In other vehicles, it might be possible to temporarily loosen a seat mounting screw and attach a support to that point. Do not compromise the strength of the seat. Perhaps more than one support point will be needed.  Many cars now have large and heavy custom floor mats that are pinned in place (so that they don't shift around). It might be possible to place a piece of  wide and long aluminum flat stock under both front mats. A mount could be attached in the middle of the cabin, where the stock is exposed between the mats. Finding suitable anchor points may very well require out of the box thinking.

Once you have determined the anchor points, and the desired radio location, the remaining challenge is to connect the radio to the support points. Almost any material can be used. Metal, wood, and plastic are all possible materials. For the 706 I used wood, my TS-440 mount was built out of aluminum.

The Design

The following picture shows the mount.

706 Mount (unfinished)

706 Mount (unfinished)

The bottom horizontal support is a 15" long piece of 2X4 lumber. The left end is towards the front of the car. The outrigger arms are made of 3/4" hardwood dowel. The left (or front) dowel provides lateral stability. The ends are covered with 3/4" rubber caps. The right (or rear) dowel is sized to span the space between the anchor points. The ends of the rear dowel hold a hose clamp and a nylon coupler designed for plastic water pipe. The nylon coupler smoothly slides over the dowel. When the mount is placed in the operating position, the couplers are slid away from the center, and then inserted into the holes on the side of the seats. The hose clamps are pushed up next to them and tightened with a penny. The rear dowel is now pinned to the seats, and the entire mount is held firmly against the floor.

The riser is made of two sections of 2X4 lumber. The overall length is approximately 14". The pieces are glued together, and they are inserted into a dado (channel) in the horizontal support. The dado is 3/4" deep. Two long wood screws come up from the bottom of the horizontal support and into the vertical riser. Glue is also used to join the riser to the horizontal support.

The top of the riser is cut at a 60 degree angle with respect to horizontal. This is the angle that creates the best viewing angle for me. Your angle may vary.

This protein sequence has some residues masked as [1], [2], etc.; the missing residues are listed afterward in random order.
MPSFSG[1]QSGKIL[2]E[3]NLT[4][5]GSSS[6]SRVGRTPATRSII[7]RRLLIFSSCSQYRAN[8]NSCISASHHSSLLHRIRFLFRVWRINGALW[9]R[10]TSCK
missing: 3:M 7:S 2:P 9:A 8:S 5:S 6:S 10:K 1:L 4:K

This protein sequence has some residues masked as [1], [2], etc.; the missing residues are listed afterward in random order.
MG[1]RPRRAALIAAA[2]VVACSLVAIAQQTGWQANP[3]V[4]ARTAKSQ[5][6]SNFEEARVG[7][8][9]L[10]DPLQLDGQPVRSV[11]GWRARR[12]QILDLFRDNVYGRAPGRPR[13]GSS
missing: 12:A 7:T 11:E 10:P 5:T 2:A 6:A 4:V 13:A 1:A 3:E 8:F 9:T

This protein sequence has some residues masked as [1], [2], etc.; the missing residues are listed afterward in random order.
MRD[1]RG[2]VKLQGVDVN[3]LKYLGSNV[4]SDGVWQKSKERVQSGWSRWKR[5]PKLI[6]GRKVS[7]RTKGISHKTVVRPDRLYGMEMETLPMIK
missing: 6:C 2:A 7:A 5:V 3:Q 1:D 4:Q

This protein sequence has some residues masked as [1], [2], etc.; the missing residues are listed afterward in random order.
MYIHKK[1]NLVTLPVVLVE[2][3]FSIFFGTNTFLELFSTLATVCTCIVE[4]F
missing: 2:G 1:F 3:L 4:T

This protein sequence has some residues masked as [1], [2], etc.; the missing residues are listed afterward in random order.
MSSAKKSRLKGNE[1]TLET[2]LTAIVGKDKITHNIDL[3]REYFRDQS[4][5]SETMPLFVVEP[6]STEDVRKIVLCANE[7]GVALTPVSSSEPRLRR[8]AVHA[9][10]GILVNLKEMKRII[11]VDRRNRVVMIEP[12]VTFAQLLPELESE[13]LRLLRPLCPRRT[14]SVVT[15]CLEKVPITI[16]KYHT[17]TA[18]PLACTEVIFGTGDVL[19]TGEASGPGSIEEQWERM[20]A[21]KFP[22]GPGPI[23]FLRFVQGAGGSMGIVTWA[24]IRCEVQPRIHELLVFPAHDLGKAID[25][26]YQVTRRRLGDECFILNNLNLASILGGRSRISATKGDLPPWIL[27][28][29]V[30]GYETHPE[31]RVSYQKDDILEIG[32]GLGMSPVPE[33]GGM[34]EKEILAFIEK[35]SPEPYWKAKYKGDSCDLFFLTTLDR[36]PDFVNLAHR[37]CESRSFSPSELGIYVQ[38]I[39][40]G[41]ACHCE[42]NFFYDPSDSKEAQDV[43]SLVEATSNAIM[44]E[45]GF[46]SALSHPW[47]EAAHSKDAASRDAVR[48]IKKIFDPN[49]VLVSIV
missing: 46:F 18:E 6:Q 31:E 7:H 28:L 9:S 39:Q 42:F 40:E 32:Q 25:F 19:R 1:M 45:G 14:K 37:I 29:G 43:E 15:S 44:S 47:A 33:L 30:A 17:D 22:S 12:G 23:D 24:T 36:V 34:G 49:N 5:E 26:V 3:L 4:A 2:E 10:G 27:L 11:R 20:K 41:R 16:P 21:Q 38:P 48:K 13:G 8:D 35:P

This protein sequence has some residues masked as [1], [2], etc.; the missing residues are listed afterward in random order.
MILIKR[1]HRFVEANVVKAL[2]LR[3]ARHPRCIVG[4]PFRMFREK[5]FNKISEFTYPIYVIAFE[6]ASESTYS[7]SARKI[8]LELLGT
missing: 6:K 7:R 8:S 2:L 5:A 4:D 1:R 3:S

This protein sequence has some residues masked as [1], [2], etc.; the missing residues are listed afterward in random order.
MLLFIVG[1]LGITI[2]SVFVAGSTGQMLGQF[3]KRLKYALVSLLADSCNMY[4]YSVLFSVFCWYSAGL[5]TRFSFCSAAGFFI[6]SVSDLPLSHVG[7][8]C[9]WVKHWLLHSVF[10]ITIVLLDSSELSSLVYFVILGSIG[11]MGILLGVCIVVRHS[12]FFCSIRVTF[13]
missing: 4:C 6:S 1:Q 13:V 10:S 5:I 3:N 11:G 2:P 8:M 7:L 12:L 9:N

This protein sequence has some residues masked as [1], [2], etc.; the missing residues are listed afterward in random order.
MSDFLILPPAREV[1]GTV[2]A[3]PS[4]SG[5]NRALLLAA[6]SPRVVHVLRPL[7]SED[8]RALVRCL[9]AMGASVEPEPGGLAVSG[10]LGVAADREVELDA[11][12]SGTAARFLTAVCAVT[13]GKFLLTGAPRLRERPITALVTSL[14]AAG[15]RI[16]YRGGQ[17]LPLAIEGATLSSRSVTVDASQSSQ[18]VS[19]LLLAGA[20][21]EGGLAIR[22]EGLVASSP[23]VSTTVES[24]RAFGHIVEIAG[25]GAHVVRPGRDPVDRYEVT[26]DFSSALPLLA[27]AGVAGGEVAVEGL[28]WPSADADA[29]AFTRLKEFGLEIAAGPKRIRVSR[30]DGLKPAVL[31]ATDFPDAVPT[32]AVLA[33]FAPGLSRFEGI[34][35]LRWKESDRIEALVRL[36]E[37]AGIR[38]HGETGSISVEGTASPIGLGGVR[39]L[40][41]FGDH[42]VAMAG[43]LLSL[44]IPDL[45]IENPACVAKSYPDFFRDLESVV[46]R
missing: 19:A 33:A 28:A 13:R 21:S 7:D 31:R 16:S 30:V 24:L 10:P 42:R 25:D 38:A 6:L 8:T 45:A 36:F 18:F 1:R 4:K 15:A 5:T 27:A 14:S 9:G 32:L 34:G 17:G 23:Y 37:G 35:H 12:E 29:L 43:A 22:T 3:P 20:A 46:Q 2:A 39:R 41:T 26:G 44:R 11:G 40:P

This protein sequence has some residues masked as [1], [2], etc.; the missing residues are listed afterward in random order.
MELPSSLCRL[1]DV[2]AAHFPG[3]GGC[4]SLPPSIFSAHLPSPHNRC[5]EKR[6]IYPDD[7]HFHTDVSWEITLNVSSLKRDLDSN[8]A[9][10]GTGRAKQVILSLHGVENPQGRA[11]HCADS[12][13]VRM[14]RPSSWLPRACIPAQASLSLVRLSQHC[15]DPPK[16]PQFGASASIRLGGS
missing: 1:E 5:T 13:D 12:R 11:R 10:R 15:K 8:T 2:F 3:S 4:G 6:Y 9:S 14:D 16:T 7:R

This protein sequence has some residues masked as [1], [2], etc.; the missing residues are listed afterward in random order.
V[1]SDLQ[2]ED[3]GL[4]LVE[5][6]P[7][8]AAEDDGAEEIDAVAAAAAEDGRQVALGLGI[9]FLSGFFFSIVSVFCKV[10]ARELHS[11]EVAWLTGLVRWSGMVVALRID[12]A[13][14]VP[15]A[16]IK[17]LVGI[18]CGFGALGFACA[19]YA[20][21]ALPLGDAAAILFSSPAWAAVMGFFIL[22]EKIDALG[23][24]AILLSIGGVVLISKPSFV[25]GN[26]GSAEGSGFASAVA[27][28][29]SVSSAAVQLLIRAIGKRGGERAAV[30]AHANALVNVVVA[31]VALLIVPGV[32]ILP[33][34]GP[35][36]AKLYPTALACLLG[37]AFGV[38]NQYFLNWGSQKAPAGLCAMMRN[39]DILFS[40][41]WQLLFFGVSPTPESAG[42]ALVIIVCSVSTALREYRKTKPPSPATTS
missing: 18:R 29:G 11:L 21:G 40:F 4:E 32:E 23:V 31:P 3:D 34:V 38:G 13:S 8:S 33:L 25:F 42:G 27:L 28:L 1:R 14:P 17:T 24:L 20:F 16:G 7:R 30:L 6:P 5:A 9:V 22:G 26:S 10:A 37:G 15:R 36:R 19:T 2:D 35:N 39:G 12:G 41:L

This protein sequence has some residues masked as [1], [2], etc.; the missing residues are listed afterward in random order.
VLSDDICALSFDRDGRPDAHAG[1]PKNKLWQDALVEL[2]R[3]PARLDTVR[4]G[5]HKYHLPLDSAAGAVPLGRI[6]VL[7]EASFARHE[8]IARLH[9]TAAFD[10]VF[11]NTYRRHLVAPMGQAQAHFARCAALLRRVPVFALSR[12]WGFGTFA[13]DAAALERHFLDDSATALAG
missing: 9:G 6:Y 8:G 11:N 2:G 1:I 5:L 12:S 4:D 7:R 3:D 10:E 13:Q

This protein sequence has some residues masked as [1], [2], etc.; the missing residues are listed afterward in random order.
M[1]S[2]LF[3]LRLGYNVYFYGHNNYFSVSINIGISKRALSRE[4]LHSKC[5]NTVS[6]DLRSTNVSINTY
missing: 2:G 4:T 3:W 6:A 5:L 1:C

Several inches of wood extend to the right of the rear dowel. It might appear that the horizontal support could stop immediately to the right of the rear dowel. There were two reasons that I did not do that. First, and foremost, the wood to the right of the rear dowel is needed to make sure that the entire mount does not rotate towards the rear of the vehicle  in the case of  rapid acceleration. Second, it also provides a convenient place for adding a small speaker. I found the the speaker in the 706 had too much treble response. I had a computer speaker lying around, and it seemed to provide good audio when connected to the 706. That speaker is glued to the horizontal support immediately behind the vertical riser.

I completed the mount with a maple-colored stain/polyurethane combination finish. Here is a picture of the finished mount, installed in the minivan.

Finished 706 Mount in the Minivan

Finished 706 Mount in the Minivan

You can see the right nylon coupler extending into the hole in the side of the passenger seat. This is an anchor point. A hose clamp keeps the coupler in place. The power cable goes towards the firewall, and the antenna coax goes under the driver's seat towards the center window. I added a kitchen cup hook to the vertical riser which acts as a microphone holder. The radio bracket, the MB-62, is attached to the angled portion of the riser with wood screws. The 4 screw heads are visible in the picture.

The computer speaker is glued to the horizontal support. It points nearly straight up, which is directly towards the driver's and passenger's ears. The speaker wire terminates in a plug which goes into the front panel of the radio.

The flip down cassette tape compartment in front of the mount still opens fully, and the cup holder on the passenger seat flips down fully and functions normally.

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Last update: Monday, September 30, 2002 02:12:12 PM